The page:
If you speak a second language, this might just confirm what you always knew, but a recent study published in the Journal of Psychopharmacology has found that a low dose of alcohol may have a positive effect on the pronunciation of a foreign tongue.
The study, appropriately named “Dutch courage? Effects of acute alcohol consumption on self-ratings and observer-ratings of foreign language skills”, was conducted by researched from the University of Liverpool, Maastricht University and King’s College London and it focused on 50 native German speakers who had recently learned Dutch. Some were given a low dose of alcohol and other a control beverage without any alcohol. They were recording speaking during a discussion as part of the experiment.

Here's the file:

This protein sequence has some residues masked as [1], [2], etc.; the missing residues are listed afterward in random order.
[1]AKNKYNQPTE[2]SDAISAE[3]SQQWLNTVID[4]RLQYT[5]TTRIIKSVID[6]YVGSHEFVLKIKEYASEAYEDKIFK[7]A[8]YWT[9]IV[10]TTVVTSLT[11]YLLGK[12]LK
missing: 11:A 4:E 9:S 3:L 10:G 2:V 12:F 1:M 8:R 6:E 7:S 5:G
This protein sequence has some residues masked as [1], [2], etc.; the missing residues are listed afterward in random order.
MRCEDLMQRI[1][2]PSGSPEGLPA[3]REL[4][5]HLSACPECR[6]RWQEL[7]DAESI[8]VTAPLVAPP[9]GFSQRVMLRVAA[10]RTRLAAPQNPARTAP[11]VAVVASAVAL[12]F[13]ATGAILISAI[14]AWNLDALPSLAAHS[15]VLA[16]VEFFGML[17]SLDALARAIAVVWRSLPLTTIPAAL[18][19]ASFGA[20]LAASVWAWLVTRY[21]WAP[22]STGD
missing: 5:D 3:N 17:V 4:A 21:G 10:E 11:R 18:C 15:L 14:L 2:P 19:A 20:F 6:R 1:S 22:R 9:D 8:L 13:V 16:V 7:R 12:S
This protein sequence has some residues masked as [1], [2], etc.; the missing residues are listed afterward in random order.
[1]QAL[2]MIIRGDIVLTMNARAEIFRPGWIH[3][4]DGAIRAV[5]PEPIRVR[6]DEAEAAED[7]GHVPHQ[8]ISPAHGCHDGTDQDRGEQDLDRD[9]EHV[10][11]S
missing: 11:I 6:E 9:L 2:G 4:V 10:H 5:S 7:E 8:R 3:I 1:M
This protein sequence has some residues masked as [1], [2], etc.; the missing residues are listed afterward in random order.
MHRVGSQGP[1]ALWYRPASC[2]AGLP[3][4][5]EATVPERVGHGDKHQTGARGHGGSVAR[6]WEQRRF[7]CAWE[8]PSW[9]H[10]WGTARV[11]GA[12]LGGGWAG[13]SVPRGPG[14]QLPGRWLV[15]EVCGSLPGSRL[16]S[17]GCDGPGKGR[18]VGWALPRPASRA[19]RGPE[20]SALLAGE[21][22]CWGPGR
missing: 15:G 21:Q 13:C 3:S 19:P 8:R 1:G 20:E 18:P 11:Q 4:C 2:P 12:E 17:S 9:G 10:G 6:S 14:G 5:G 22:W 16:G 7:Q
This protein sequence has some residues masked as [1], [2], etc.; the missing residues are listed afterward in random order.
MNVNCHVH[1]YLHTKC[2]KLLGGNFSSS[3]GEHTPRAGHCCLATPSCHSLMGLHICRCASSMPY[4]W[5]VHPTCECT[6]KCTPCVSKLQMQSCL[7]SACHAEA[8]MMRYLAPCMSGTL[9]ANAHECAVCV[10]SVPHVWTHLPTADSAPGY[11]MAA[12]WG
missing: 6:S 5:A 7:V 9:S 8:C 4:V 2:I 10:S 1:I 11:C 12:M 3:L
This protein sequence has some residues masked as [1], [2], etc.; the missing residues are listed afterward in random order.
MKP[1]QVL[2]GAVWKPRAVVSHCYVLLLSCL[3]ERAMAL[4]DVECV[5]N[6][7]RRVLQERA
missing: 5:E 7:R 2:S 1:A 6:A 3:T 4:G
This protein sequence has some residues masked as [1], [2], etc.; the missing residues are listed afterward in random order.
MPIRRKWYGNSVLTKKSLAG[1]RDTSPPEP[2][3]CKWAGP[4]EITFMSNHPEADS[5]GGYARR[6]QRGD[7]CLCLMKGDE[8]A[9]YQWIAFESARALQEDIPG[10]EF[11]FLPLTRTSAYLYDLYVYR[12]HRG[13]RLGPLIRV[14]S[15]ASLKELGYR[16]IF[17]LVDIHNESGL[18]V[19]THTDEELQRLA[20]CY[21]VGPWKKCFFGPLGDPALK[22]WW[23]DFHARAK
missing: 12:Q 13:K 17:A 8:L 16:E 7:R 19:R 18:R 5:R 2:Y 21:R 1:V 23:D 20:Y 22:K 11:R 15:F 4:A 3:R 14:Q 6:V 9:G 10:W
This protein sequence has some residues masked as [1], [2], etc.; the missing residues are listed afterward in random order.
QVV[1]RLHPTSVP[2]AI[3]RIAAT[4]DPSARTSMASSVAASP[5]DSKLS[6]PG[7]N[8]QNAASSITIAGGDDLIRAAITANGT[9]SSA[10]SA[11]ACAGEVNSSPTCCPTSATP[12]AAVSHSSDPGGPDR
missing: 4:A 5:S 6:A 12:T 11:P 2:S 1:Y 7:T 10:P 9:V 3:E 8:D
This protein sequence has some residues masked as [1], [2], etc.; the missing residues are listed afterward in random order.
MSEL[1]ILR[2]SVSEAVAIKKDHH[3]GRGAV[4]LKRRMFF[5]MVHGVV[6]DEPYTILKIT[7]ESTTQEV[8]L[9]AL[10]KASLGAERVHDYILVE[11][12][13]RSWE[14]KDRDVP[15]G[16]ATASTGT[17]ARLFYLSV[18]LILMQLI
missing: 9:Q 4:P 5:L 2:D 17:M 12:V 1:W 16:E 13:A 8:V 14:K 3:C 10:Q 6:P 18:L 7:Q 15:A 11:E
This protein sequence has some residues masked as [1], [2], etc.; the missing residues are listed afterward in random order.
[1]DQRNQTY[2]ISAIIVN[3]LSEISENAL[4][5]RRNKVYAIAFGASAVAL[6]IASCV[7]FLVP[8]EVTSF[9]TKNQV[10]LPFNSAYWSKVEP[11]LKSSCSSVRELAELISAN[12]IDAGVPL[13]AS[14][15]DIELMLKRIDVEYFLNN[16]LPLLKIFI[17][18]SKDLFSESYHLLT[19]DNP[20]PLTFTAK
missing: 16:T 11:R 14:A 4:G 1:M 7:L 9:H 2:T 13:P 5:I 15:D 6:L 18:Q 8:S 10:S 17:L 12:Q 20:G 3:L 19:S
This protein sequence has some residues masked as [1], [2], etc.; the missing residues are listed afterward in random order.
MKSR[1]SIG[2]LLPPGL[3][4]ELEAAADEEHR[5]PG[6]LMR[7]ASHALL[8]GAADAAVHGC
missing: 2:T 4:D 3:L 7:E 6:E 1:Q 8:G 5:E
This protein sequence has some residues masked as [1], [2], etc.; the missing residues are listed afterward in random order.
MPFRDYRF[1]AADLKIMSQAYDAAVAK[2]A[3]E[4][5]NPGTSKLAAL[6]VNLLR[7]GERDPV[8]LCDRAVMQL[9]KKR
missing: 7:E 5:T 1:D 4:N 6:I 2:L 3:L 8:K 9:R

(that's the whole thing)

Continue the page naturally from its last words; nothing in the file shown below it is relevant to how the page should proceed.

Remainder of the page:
According to the study’s abstract, “participants who consumed alcohol had significantly better observer-ratings for their Dutch language, specifically better pronunciation, compared with those who did not consume alcohol. However, alcohol had no effect on self-ratings of Dutch language skills.”
While the amount of alcohol given to the subjects varied, for a 70kg man the serving was 1.6 standard drinks, which is slightly under a pint of beer with a 5% ABV.
Dr Fritz Renner, of Maastricht University, said: “It is important to point out that participants in this study consumed a low dose of alcohol. Higher levels of alcohol consumption might not have beneficial effects on the pronunciation of a foreign language.”
More information: journals.sagepub.com